Tarpley v New York City Tr. Auth.

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Tarpley v New York City Tr. Auth. 2019 NY Slip Op 08440 Decided on November 20, 2019 Appellate Division, Second Department Published by New York State Law Reporting Bureau pursuant to Judiciary Law § 431. This opinion is uncorrected and subject to revision before publication in the Official Reports.

Decided on November 20, 2019 SUPREME COURT OF THE STATE OF NEW YORK Appellate Division, Second Judicial Department
WILLIAM F. MASTRO, J.P.
COLLEEN D. DUFFY
BETSY BARROS
VALERIE BRATHWAITE NELSON, JJ.
2017-10506
(Index No. 31972/10)

[*1]Calvin L. Tarpley, et al., respondents,

v

New York City Transit Authority, et al., appellants.



Lawrence Heisler, Brooklyn, NY (Timothy J. O'Shaughnessy of counsel), for appellants.

Kelner and Kelner, New York, NY (Joshua D. Kelner and Emil L. Samuels of counsel), for respondents.



DECISION & ORDER

In an action to recover damages for personal injuries, etc., the defendants appeal from a judgment of the Supreme Court, Queens County (Chereé A. Buggs, J.), entered June 21, 2017. The judgment, insofar as appealed from, upon a jury verdict on the issue of liability in favor of the plaintiffs, upon a jury verdict on the issue of damages, inter alia, awarding the plaintiff Calvin L. Tarpley the principal sums of $3,000,000 for past pain and suffering, $92,950 for past lost earnings, $7,000,000 for future pain and suffering, $301,600 for future lost earnings, and $250,000 for future medical expenses, and awarding the plaintiff Cynthia Tarpley the principal sums of $325,000 for past loss of services and $1,414,999.90 for future loss of services, and upon the denial of the defendants' motion pursuant to CPLR 4404(a) to set aside the jury verdict on the issue of damages as contrary to the weight of the evidence and as excessive, is in favor of the plaintiffs and against them in the total sum of $13,920,850.74.

ORDERED that the judgment is modified, on the facts and in the exercise of discretion, by deleting the provisions thereof awarding damages to the plaintiff Calvin L. Tarpley for past pain and suffering, past lost earnings, future pain and suffering, future lost earnings, and future medical expenses, and awarding damages to the plaintiff Cynthia Tarpley for past loss of services and future loss of services, and the matter is remitted to the Supreme Court, Queens County, for a new trial on the issue of damages for past and future pain and suffering, past and future loss of services, and future medical expenses only, and for the entry of an appropriate amended judgment thereafter, unless within 30 days after service upon the plaintiffs of a copy of this decision and order, the plaintiff Calvin L. Tarpley serves and files in the office of the Clerk of the Supreme Court, Queens County, a written stipulation consenting to reduce the verdict as to damages for past pain and suffering from the principal sum of $3,000,000 to the principal sum of $1,000,000, for future pain and suffering from the principal sum of $7,000,000 to the principal sum of $2,000,000, and for future medical expenses from the principal sum of $250,000 to the principal sum of $100,000, and to the entry of an appropriate amended judgment, and the plaintiff Cynthia Tarpley serves and files in the office of the Clerk of the Supreme Court, Queens County, a written stipulation consenting to reduce the amount of damages for past loss of services from the principal sum of $325,000 to the principal sum of $50,000, and for future loss of services from the principal sum of $1,414,999.90 to the principal sum of $100,000, and to the entry of an appropriate amended judgment accordingly; in the [*2]event that the plaintiffs so stipulate, then the judgment, as so reduced and amended, is affirmed insofar as appealed from, without costs or disbursements.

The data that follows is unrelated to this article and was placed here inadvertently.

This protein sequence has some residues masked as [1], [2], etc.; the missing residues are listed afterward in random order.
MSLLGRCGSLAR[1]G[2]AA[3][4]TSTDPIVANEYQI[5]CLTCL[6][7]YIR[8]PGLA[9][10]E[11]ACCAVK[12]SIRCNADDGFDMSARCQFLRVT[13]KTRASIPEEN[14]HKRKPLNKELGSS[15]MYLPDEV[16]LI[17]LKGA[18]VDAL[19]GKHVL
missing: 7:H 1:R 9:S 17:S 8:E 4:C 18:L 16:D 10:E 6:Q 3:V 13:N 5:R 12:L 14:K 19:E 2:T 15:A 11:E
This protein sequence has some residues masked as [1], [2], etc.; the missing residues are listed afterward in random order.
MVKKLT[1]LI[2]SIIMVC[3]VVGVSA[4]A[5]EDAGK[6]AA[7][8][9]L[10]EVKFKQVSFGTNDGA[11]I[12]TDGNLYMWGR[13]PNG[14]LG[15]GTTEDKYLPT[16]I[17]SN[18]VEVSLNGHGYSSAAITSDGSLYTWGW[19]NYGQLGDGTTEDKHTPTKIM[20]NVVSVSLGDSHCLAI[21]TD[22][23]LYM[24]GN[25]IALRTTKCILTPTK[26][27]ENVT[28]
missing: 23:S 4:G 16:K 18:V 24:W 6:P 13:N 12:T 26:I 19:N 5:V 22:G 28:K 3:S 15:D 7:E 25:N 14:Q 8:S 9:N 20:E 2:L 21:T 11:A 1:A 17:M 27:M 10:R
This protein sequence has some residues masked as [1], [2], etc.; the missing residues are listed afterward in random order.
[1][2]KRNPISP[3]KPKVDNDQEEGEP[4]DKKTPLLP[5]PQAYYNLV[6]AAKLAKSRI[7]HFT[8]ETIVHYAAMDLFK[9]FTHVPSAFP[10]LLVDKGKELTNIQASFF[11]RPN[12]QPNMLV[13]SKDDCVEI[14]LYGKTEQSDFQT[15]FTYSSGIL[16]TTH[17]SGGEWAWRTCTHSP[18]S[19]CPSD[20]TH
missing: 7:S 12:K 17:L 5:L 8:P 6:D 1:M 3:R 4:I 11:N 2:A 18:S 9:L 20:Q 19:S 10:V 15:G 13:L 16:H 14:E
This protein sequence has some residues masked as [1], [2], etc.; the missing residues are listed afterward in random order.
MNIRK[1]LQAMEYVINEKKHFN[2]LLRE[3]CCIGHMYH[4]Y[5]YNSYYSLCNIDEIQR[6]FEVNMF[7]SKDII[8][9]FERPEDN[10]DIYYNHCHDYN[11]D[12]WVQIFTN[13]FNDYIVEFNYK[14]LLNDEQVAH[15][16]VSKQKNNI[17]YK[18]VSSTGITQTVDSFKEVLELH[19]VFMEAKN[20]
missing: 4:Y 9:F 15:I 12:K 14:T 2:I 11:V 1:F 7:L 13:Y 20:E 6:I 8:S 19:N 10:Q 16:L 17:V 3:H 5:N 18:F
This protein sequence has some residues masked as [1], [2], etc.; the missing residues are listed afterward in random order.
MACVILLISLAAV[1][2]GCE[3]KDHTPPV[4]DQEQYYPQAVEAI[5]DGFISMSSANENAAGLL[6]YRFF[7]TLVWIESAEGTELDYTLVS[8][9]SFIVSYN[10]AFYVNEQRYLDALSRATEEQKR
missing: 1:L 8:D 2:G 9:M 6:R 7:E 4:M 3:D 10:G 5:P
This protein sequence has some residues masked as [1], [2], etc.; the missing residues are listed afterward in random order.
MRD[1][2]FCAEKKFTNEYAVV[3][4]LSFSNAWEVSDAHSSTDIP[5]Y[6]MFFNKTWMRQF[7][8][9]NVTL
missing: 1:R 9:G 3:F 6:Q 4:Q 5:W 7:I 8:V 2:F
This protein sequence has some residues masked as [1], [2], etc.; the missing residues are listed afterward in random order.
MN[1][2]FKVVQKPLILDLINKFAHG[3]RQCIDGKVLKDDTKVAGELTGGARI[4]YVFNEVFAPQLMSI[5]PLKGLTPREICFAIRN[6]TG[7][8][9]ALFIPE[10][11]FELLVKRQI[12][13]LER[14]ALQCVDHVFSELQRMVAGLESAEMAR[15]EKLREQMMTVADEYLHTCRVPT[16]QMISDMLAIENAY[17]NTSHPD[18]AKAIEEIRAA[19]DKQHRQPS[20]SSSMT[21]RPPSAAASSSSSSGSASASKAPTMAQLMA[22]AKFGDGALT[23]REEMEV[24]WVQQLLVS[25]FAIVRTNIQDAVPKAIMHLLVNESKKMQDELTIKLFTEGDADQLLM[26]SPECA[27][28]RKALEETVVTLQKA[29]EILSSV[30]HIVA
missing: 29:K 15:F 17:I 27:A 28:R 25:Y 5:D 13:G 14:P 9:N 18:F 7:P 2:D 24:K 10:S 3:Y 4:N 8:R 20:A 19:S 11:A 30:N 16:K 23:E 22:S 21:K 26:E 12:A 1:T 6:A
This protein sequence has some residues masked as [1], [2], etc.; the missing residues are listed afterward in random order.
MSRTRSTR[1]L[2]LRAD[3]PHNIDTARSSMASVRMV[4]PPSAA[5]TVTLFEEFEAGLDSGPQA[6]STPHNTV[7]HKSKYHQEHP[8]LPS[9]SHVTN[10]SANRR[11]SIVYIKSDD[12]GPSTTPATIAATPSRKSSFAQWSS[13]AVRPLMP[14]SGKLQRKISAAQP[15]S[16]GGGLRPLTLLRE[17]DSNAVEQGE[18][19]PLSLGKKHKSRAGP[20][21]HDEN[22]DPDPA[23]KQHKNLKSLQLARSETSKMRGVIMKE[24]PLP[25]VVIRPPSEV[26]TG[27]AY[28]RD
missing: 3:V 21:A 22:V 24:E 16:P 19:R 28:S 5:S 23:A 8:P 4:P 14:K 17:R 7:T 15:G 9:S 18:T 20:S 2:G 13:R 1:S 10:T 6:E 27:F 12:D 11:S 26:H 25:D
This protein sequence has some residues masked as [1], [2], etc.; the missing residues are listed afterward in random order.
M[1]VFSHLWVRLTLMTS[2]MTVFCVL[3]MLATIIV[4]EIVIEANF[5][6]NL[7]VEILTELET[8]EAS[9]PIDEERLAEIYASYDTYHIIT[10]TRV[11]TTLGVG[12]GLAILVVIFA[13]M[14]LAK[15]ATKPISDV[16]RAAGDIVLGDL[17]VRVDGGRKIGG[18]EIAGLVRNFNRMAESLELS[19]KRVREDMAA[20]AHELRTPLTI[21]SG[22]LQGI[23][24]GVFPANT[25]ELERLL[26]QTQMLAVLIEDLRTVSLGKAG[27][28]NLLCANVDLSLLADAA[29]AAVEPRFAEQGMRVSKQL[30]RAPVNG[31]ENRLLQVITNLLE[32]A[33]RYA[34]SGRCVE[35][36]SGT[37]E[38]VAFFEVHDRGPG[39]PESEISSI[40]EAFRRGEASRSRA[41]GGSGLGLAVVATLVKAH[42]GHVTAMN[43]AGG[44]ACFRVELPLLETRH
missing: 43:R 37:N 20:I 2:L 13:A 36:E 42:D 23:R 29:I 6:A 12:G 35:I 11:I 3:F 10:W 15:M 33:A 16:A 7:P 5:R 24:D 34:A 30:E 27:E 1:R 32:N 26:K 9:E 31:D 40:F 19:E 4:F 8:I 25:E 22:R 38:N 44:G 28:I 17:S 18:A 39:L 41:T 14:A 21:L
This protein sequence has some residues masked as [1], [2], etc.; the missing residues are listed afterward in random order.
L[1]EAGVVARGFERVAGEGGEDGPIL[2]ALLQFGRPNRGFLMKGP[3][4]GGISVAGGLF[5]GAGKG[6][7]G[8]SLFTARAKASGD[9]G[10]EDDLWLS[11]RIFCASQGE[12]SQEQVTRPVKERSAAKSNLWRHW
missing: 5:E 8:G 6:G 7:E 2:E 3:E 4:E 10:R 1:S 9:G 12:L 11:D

On November 19, 2009, Calvin L. Tarpley (hereinafter Tarpley) was pulled over in his vehicle by a traffic ticketing agent at an intersection in Queens. After a ticket was issued to Tarpley, his stationary vehicle was struck at the front driver's side by a bus operated by Dhanpaul Singh and owned by the New York City Transit Authority (hereinafter together the defendants). Tarpley, and his wife Cynthia Tarpley (hereinafter together the plaintiffs) suing derivatively, commenced this action to recover damages.

The jury found the defendants to be 100% at fault in the happening of the accident. At trial on the issue of damages, the plaintiffs adduced testimony that Tarpley suffered injuries to his neck and lower back as a result of the collision, and was diagnosed with cervical and lumbar herniated discs with radiculopathy and myelopathy. In July 2010, Tarpley underwent an anterior cervical discectomy and fusion surgery. The surgery resulted in Tarpley developing a large, bulbous, keloid scar across the front of his neck. In April 2012, Tarpley underwent a laminectomy for the placement of a spinal cord stimulator to relieve his ongoing lower back pain. Despite undergoing these surgical procedures, Tarpley continued to experience chronic pain. He was treated with oral pain medications and injections which made him feel drowsy and lethargic. Following the collision, Tarpley was unable to drive long distances, participate in recreational sports, or play with his grandchildren, as he had before the accident. Tarpley's spinal surgeon testified that his injuries were permanent and that Tarpley would most likely need a subsequent surgical procedure involving the insertion of a plate and screws in Tarpley's lumbar spine.